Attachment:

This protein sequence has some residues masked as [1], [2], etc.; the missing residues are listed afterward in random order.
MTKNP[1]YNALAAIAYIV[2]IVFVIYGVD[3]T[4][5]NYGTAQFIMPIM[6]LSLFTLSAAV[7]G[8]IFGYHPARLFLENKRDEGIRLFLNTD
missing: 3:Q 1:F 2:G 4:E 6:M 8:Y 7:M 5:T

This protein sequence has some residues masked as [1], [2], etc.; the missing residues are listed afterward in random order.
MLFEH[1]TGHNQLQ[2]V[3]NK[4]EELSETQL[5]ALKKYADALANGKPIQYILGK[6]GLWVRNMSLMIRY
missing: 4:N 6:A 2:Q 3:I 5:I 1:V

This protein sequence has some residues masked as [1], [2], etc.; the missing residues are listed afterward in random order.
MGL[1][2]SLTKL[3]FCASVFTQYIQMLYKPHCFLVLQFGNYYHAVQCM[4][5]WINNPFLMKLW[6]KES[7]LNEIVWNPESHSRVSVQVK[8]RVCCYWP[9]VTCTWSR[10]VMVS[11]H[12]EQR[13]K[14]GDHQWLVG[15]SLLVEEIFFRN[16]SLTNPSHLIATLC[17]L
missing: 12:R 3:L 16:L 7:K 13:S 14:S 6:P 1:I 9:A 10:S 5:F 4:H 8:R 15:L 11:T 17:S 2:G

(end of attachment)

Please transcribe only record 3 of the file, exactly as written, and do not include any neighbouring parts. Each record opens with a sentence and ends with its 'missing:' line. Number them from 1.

This protein sequence has some residues masked as [1], [2], etc.; the missing residues are listed afterward in random order.
MGL[1][2]SLTKL[3]FCASVFTQYIQMLYKPHCFLVLQFGNYYHAVQCM[4][5]WINNPFLMKLW[6]KES[7]LNEIVWNPESHSRVSVQVK[8]RVCCYWP[9]VTCTWSR[10]VMVS[11]H[12]EQR[13]K[14]GDHQWLVG[15]SLLVEEIFFRN[16]SLTNPSHLIATLC[17]L
missing: 12:R 3:L 16:L 7:K 13:S 14:S 6:P 1:I 9:A 10:S 5:F 4:H 8:R 15:L 11:T 17:S 2:G